Merchants of Doubt is a really great documentary. It begins by looking specifically at the cigarette industry and the way the industry fought the medical claims about cigarettes for decades even as they knew the truth. They lived by a simple principle: it isn’t necessary to disprove the claims of your enemies; it is sufficient to simply cast doubt on them. Phrases like, “We’re just not sure yet” and “Doctors aren’t in agreement” and, best of all, “We need to wait until all the evidence is in” become stock in trade. This part of the film, which also looks at some other industries, and the way they were similarly corrupt is infuriating. The film then takes a turn about half-way in and becomes about climate change and the way the same thing is happening today. Most shocking of all is the discovery that climate change opponents aren’t just using the same tactics as the cigarette companies, they’re literally using the same people. Pundits for hire that went on television to cast doubt on the harmful qualities of cigarettes are now going on television to cast doubt on climate change. Many of these people don’t simply do this from time to time; many of them make a living from it – their career is to lie on television. The film isn’t hysterical or over the top; it just lays out the facts, makes the case and leaves it to the audience to become outraged at the fundamental dishonesty and the shameless lies being foisted on the American people. You’ll walk out of this movie more than a little angry, probably, at just how little the multi-nationals care about your life. If it helps their bottom line, they’ll lie to keep you smoking, knowing all the time that you’re giving yourself lung cancer. Do they care if you have lung cancer? Not one bit. It’s a gripping documentary and it’s also pretty entertaining at times, due to famed magician Ricky Jay showing off card tricks at various points in the film, illustrating principles of deception by letting us in on his tricks, tricks just like the ones the corporations are using. It’s a wonderful documentary that everyone should see, if only to learn the tricks. The point of the film, the filmmakers say at one point, is to teach the viewer the principles so we can see the lies ourselves. Once you see the trick, Jay says, you can’t unsee it; you’ll see it every time. Would that everyone in the world could see the trick. 4 stars.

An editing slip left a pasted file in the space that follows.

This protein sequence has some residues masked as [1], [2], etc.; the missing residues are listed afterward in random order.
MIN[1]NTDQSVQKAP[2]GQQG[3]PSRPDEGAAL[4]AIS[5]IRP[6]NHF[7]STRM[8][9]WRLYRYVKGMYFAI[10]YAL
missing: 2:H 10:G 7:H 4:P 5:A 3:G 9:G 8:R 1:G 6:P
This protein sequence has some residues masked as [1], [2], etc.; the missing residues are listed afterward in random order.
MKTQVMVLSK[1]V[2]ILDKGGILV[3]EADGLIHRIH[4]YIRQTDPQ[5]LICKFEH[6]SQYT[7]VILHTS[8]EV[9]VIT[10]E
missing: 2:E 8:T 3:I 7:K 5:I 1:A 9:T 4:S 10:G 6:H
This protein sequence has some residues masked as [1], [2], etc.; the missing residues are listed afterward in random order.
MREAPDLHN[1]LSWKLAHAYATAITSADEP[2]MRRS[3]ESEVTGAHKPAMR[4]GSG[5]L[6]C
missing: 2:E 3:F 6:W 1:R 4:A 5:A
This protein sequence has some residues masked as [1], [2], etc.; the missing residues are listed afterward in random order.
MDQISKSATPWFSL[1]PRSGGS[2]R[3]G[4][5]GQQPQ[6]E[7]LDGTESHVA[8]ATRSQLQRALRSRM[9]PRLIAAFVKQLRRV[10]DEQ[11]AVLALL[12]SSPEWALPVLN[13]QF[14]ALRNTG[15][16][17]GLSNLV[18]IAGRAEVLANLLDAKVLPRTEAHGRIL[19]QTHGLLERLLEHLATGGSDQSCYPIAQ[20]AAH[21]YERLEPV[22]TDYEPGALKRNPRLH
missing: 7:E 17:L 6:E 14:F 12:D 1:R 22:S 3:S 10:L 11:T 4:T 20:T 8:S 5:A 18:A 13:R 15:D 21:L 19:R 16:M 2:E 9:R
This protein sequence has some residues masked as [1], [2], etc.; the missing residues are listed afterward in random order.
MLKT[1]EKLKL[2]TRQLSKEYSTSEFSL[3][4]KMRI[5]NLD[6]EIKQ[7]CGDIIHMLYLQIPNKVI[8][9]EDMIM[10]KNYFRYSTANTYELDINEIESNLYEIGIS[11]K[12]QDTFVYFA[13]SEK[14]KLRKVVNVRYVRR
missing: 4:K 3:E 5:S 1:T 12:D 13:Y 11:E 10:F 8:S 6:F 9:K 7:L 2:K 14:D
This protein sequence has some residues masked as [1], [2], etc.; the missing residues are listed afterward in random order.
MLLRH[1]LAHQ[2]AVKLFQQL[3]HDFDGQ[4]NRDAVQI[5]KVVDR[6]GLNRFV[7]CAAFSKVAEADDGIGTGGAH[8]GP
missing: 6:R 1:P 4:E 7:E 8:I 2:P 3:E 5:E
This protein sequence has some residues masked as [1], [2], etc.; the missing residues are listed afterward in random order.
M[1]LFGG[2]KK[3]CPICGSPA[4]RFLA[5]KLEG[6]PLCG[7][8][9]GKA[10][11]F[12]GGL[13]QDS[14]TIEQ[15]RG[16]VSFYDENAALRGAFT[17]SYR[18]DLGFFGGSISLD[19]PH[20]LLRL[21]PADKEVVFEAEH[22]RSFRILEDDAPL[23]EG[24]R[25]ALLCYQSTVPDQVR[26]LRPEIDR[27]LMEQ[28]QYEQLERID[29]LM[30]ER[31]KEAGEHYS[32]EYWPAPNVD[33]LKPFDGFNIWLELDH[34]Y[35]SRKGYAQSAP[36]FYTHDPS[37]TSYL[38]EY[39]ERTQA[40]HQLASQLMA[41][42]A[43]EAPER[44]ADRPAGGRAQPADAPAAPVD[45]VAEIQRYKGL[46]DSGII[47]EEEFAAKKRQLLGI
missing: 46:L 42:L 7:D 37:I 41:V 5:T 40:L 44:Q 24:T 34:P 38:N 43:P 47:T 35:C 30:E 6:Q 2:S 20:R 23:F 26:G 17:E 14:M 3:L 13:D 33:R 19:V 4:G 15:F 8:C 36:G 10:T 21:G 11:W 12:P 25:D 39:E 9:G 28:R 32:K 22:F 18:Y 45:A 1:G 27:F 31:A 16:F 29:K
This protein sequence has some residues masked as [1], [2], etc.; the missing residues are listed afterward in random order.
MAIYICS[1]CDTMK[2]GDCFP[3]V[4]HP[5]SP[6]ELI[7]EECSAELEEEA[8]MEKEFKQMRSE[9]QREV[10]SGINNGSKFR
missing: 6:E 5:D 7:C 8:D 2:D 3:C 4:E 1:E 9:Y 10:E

tl;dr – fascinating documentary sheds light on the people paid to lie on our TV screens and the dishonest corporations behind them. 4 stars.